Question agreed to.

Question again proposed.

Mr. Davey: I am tempted to use a French phrase--revenons a nos moutons--to come back to the point that I was making, but I am sure that some Conservative Members would not appreciate it.

If we are making new regulations to allow the European flag on registration plates, it makes sense to allow some flexibility. There is no European plot and no harmonisation of registration regulation is proposed. It will be an option, and we should remember that no right is being removed, only given. The real issue is how many other rights should be given, and I agree with the hon. Member for Poole that we should have the right to have the UK, Welsh and Scottish flags, as well as the flag of St. George. I speak as a pro-European, because it is an issue of choice.

The Minister may argue that he cannot act because of problems with space on the registration plate or with visibility, but those problems are not insurmountable. If a European flag can be fitted on a registration plate, so can another flag. I hope that the Minister will show flexibility in the American case and in this.

Mr. Gerald Howarth (Aldershot): The hon. Gentleman is right that it is possible to have the union flag in place of the Euro stars. He may care to examine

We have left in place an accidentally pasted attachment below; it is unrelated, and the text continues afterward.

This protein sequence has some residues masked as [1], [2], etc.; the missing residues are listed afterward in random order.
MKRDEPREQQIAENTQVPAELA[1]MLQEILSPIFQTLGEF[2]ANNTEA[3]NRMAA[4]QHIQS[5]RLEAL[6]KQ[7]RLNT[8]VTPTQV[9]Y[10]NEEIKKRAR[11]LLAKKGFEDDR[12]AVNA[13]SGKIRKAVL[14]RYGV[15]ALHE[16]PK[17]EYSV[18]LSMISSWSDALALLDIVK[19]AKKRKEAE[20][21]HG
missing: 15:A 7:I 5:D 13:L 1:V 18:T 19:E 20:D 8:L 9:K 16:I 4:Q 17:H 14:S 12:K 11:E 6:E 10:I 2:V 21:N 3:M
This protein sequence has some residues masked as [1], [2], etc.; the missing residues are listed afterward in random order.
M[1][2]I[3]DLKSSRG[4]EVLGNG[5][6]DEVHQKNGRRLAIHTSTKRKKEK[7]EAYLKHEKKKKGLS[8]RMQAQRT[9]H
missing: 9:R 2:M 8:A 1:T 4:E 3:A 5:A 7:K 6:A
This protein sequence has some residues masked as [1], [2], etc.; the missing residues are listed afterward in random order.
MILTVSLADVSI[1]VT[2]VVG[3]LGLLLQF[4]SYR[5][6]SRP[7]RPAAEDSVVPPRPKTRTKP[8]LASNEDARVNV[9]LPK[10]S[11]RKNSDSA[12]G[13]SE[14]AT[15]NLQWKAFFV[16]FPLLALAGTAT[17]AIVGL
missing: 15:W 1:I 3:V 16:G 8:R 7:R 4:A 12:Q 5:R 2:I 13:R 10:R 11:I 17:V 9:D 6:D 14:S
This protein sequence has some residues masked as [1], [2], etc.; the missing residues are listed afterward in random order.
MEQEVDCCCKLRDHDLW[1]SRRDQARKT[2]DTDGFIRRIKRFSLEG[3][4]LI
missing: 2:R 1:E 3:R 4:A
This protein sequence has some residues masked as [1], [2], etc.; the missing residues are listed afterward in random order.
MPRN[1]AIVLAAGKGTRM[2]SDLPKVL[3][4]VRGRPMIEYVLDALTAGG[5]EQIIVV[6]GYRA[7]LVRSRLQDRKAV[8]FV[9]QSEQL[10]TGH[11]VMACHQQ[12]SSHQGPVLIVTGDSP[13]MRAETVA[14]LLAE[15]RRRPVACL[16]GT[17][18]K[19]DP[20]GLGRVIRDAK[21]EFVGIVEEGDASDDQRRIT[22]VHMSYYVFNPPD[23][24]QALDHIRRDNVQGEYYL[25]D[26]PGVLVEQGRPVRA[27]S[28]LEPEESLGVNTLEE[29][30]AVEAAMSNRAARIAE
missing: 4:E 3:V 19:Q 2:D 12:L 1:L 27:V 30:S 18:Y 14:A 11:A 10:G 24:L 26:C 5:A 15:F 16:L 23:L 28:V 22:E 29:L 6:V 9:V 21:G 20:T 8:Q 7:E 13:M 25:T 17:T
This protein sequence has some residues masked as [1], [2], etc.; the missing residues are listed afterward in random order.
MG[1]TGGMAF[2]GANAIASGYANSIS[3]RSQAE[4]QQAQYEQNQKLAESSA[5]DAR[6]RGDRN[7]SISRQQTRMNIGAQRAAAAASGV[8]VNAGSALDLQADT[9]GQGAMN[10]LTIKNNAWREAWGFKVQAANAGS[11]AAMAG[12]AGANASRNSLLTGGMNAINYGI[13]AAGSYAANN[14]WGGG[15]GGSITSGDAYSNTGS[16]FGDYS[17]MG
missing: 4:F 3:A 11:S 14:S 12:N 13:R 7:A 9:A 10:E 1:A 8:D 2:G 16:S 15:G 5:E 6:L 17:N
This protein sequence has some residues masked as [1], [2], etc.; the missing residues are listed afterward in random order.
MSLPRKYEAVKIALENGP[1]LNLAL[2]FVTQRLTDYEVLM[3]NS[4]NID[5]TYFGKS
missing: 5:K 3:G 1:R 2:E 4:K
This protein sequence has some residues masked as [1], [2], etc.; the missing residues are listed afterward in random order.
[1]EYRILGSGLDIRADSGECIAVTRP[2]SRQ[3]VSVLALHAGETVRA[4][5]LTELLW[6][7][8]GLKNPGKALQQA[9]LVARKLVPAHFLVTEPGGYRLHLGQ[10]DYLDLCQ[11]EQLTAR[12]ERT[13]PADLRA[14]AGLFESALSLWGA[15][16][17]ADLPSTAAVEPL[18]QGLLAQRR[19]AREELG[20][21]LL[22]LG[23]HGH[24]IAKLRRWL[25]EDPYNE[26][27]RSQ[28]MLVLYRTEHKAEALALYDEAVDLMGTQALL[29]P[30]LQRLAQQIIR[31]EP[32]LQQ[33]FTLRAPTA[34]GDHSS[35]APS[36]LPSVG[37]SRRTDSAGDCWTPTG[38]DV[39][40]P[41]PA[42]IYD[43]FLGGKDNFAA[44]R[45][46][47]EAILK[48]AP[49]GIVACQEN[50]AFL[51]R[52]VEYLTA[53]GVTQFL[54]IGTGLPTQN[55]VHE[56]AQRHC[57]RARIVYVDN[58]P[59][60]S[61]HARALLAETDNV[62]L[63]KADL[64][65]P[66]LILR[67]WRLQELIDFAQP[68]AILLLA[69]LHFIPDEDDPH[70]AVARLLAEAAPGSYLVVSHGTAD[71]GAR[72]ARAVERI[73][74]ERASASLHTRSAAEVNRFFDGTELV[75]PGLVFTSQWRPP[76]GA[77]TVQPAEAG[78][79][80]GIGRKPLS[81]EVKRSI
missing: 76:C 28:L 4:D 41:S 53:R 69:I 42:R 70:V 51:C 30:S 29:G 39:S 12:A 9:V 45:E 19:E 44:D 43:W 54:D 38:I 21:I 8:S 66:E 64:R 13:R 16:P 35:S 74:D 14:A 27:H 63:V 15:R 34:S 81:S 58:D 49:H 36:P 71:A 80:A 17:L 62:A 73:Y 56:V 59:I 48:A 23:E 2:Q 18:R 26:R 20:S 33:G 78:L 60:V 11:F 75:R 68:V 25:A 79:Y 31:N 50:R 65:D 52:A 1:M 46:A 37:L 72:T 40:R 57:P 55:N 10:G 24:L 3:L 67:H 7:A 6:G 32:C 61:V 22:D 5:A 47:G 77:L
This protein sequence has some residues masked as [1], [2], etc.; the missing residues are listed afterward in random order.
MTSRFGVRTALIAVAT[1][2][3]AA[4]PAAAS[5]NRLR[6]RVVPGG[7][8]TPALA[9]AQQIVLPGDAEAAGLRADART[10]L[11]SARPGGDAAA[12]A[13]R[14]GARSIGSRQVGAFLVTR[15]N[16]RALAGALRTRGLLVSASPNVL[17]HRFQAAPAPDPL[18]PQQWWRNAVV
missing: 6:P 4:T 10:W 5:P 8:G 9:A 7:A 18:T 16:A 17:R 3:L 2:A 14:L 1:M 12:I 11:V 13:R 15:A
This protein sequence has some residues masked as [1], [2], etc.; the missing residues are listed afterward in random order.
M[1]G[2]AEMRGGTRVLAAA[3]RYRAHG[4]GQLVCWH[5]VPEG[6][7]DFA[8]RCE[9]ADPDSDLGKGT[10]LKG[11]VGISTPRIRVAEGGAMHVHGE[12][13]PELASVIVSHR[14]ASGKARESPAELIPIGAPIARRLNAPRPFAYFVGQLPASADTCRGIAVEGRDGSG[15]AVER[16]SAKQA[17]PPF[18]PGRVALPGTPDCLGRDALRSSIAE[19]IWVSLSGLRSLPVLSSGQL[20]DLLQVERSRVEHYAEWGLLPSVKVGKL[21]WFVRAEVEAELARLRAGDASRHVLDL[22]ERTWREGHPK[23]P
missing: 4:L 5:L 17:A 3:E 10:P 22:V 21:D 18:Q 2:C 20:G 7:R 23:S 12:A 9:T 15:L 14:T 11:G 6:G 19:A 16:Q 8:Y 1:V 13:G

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my car, which is standing at the Members' Entrance and which displays an illegal number plate with a blue strip down the left-hand side, proudly bearing a union flag.

Mr. Davey: That does not surprise me.

I hope that the Minister will not be intimidated by the anti-Europeans who will contribute to the debate. This is not a debate between anti-Europeans and pro-Europeans, although some of the hon. Members present are certainly more Eurosceptic than Europhile. The issue is one of choice, and I hope that the Minister will give the English, Scottish and Welsh peoples that choice.

10.4 pm

Mr. Nigel Evans (Ribble Valley): I speak as someone who is Welsh and proud to be so, and British and proud to be so. That is something that some Labour Members fail to understand. I do not see why I as a Welshman ought not to have the opportunity to display the Welsh flag on my car registration plate if I so wish. Indeed, when I was in Wales a month ago I saw a Welsh flag displayed on somebody's registration plate. I have also seen Union Jacks and Scottish solents--[Hon. Members: "Saltires!"] That is what I mean.

The Government should say whether the Home Office has given guidance and advice to police forces throughout the country as to whether people who display symbols other than the union flag will be prosecuted. I pointed out a union flag on a car to someone the other day. I said that that was illegal and that the owner could be prosecuted. I was asked who would be stupid enough to prosecute people for displaying the union flag on their cars, and in reply I asked who would be stupid enough to prosecute someone for selling bananas by the pound instead of the kilogram. That happened the other day in Sunderland, where there is clearly no other crime.

The Government say that they are tough on crime and tough on the causes of crime, yet they have created a new crime. There are fewer police on the streets than four years ago, but the police will have to check out cars to see if they are displaying anything other than the union symbol.